Moms are different from Dads. As I learned while we were raising our kids, it takes both moms and dads, with their different approaches, to do the best job for children.
My kids used to think I could read their minds. My husband joked about how they could spout off a string of baby jibberish and I would understand every word of it. On the other hand, they learned about respecting women not, as you might think, from me, but from their father.
They got self-respect, discipline and a sense of what the world is from both of us. Together, mothers and fathers provide a balanced and, if one of the other of them isn’t indulging their inner narcissism by mistreating their family, harmonious understanding of life, people and themselves.
Nothing else — I repeat — nothing else can do this. I’ve seen the faux science of the faux studies saying that you can raise kids every which way and they turn out “fine.” I’ve also seen the real-life results. I’ve seen the drug addiction, the sexual dysfunctions, the inability to care for or even care about their own children that results from raising kids according to your inner self indulgence.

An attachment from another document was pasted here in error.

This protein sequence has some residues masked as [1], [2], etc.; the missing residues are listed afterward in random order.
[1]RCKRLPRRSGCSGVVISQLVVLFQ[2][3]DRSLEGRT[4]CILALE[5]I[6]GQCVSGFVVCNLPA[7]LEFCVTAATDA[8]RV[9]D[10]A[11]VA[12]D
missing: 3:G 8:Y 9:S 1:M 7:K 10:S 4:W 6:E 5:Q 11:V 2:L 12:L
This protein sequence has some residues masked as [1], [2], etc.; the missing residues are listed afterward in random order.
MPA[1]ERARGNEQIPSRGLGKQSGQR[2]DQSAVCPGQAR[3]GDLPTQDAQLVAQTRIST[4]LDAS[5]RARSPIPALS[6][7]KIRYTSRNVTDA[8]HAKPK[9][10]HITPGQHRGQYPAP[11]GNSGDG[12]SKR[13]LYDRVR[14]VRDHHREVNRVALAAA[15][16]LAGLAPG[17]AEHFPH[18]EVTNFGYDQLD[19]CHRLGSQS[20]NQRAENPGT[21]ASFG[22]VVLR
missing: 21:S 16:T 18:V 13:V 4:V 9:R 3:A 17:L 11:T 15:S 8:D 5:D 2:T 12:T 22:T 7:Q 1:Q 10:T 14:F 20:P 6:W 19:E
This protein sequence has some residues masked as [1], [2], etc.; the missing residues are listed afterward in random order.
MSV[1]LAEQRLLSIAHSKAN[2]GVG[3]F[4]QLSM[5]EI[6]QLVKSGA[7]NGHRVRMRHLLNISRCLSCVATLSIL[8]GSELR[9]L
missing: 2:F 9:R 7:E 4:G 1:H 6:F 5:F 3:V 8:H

I’ve listened to parents as they wailed “I didn’t raise them this way,” and I’ve never once said to them, “Yes. You did.”
By the time we get to this point, the damage is done. The kids are ruined people who cannot even properly bond to another person of the opposite sex and raise families of their own.
Moms are absolutely necessary if we are going to survive as a culture, a nation or even a species. Dads are also necessary, but this is the day after Mother’s Day, so I’m focusing on the first love any of us know: Our mothers. If that first love fails, then nothing else we do for a child will undo this early and absolute damage to them as people.
Here’s a brief description of the scientific twist on what happens in the brains of good mothers when they have children.